By J.D. LeipoldApril 21, 2016
WASHINGTON (Army News Service, April 21, 2016) -- In the late afternoon of Oct. 4, 2012, combat engineer Staff Sgt. Thalamus Lewis and his fellow 41st Engineer Company Soldiers out of Fort Riley, Kansas, cautiously searched for hidden explosives on a stretch of rutty highway leading into an Afghan village.
As the team entered the village just before dusk, all hell broke loose with the familiar sound of AK-47s. The Soldiers scattered, taking cover. Before Lewis could hit the dirt intuitively, one of those enemy rounds did it for him, knocking his lights out as it pierced the right side of his helmet, grazing his forehead and exploding out and above his left eye, leaving frayed Kevlar.
What then-2nd Lt. Alexander Dillion saw was bad news: one of his guys was down and he couldn't get a medic to him. When the 10-minute firefight was over, Lewis -- who had been the point man -- sat up. Turns out he was lying low and had only been briefly unconscious.
With the exception of a "ringing in his ear and a slight headache" the only wound he suffered was a small cut on his forehead. He was in one piece and oblivious to the shambles his helmet was in. The following day he had a new ACH to replace the wrecked one which was on its way to be studied at the Army Research Lab in Aberdeen Proving Ground, Maryland.
On April 20, during a town hall at a Fort Belvoir, Virginia, Lewis was presented with the helmet that in all likelihood saved his life by deflecting the bullet. Cut in two, the battered front half of his helmet had been mounted on a plaque and was given to him by Brig. Gen. Brian Cummings, program executive officer Soldier. PEO-Soldier manages virtually everything a Soldier carries onto the battlefield, from personal protection to meals-ready-to-eat and weaponry.
Following the presentation, Lewis, his parents, brother and Dillion took questions from reporters. With four deployments under his belt and seven months to go before calling the Army a career, Lewis said he was thankful to get his helmet back and grateful to the organizations that ensure Soldiers are fitted out with the best possible equipment.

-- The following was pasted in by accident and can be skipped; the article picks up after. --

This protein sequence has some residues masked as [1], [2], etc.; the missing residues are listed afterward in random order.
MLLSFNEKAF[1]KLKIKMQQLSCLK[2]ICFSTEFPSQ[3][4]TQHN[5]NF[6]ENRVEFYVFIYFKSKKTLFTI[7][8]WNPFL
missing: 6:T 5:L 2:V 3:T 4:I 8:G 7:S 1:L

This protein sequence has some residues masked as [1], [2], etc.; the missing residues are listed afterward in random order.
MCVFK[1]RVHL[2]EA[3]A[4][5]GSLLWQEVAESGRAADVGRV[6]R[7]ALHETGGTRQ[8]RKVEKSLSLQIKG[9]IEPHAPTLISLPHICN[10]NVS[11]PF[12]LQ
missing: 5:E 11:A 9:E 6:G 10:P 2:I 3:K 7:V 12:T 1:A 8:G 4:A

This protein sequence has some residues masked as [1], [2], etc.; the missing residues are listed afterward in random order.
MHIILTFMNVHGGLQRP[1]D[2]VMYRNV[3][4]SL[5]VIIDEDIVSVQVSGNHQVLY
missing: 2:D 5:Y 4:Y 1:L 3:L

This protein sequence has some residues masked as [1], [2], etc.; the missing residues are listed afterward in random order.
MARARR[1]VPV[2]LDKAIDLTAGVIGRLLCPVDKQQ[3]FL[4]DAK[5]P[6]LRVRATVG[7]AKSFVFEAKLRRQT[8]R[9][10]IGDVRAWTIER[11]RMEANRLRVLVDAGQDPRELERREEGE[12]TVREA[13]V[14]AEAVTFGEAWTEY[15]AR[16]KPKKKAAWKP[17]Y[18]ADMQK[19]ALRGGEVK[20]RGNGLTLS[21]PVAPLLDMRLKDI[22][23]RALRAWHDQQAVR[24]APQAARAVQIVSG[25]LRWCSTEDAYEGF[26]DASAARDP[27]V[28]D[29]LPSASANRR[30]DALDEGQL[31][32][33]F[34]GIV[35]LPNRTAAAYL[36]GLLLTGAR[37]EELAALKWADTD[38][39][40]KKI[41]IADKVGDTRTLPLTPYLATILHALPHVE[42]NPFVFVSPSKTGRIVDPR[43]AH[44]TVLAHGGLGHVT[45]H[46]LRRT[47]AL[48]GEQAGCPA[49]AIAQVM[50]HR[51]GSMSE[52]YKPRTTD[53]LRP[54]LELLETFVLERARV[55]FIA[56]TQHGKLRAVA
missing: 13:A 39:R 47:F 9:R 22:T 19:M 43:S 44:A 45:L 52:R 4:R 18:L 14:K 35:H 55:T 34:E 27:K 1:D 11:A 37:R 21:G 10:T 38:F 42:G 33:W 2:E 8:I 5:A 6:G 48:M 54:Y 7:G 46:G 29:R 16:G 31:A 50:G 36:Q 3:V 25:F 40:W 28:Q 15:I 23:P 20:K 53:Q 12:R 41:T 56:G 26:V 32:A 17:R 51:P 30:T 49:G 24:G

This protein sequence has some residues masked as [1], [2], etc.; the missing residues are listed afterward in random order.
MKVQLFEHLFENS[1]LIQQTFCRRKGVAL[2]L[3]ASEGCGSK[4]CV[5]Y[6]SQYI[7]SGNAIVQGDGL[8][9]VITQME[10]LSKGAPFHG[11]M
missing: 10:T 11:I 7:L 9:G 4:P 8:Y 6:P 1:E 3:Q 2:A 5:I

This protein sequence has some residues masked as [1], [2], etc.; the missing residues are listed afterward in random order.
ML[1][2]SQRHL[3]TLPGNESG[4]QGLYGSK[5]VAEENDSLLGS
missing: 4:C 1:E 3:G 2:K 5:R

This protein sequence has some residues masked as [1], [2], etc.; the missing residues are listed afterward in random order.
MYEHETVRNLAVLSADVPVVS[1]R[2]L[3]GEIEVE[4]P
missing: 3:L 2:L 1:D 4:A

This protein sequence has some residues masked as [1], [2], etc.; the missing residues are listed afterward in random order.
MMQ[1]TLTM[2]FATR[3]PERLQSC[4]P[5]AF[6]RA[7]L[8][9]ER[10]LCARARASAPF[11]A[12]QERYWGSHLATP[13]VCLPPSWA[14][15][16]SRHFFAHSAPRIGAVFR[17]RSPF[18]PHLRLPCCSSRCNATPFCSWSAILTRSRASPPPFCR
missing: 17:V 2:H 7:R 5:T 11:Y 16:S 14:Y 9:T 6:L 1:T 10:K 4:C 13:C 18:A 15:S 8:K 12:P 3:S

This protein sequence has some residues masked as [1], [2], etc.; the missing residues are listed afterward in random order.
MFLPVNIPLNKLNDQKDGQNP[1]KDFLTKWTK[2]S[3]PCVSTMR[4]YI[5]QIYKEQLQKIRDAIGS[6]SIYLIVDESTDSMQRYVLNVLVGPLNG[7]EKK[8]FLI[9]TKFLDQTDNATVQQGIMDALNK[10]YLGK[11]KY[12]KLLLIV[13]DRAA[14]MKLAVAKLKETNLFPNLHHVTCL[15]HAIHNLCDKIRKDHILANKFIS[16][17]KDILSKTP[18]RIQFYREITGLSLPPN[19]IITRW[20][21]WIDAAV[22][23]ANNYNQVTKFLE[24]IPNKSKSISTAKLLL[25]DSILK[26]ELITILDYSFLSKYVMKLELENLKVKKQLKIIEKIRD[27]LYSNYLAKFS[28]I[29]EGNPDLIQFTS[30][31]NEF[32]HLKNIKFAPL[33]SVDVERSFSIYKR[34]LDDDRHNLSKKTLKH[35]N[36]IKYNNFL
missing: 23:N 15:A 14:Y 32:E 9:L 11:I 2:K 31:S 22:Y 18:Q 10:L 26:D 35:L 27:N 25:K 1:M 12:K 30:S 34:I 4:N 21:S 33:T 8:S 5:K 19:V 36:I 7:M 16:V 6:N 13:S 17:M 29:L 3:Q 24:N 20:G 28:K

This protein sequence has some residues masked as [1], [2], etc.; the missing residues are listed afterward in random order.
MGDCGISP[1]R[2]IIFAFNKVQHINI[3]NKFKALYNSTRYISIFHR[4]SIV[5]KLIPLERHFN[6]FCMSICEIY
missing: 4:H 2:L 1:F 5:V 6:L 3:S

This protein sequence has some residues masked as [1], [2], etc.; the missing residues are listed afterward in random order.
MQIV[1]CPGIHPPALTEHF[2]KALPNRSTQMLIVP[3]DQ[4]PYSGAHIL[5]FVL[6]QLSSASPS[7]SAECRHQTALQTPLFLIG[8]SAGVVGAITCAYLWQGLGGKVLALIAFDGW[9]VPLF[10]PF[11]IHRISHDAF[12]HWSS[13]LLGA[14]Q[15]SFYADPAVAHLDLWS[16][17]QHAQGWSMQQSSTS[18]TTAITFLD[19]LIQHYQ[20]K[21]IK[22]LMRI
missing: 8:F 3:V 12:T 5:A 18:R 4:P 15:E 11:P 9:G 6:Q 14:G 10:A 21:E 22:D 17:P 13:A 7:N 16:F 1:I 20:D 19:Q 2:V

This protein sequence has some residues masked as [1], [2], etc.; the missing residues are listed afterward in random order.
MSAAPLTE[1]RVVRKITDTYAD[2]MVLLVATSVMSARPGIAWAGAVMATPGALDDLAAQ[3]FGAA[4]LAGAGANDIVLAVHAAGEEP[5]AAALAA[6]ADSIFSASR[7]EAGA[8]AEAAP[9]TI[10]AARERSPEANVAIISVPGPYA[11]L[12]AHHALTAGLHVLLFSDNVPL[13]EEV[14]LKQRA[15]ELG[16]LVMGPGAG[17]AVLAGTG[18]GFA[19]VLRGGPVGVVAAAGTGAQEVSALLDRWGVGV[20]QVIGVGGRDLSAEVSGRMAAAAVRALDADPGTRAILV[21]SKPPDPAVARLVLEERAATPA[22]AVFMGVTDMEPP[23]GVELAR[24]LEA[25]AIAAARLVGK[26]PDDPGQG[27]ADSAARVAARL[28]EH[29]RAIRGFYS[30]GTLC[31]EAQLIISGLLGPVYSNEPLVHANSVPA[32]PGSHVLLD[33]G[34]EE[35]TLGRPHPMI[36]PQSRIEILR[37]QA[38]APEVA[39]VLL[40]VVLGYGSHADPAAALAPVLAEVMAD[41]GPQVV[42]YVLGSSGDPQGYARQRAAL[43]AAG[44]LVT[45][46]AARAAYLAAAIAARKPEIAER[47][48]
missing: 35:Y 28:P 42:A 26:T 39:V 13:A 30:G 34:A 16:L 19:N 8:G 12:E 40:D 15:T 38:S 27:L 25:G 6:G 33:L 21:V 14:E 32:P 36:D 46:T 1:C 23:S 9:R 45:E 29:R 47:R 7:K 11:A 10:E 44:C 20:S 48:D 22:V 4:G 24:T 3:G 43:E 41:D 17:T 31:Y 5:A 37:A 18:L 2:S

Recounting the events that day, Lewis said he had no clue he'd been hit, only that it sounded like a grenade going off, a "flash-bang" where he was knocked over and fell into the middle of the road. Considering his situation and seeing rounds kicking up dust near him, he decided to play possum and wait for the mechanized units to roll up and provide cover so he could fall back.
Later on back at the base, the medics looked him over to make sure he had no other injuries and told him he'd taken a hit to his ACH. Being naturally curious, he told the medics he wanted to see the helmet.
"When I finally saw it and looked at it and it was all puffed out on one side… okay… hmmm… it actually works," he said. "Being a Soldier, we complain about a lot of stuff and this gear was one of my main things when we deployed… well, I don't complain about it anymore… I'm a walking testament."
In the short seconds before Lewis could answer about what he intended to do with his souvenir, his mother Cynthia Boggan jumped in.
"That belongs to me… I don't know what he thinks he's going to do with it, but that belongs to me," she laughed. "This is a blessing and lets anybody behind him ... appreciate and know that the Army does see after its Soldiers."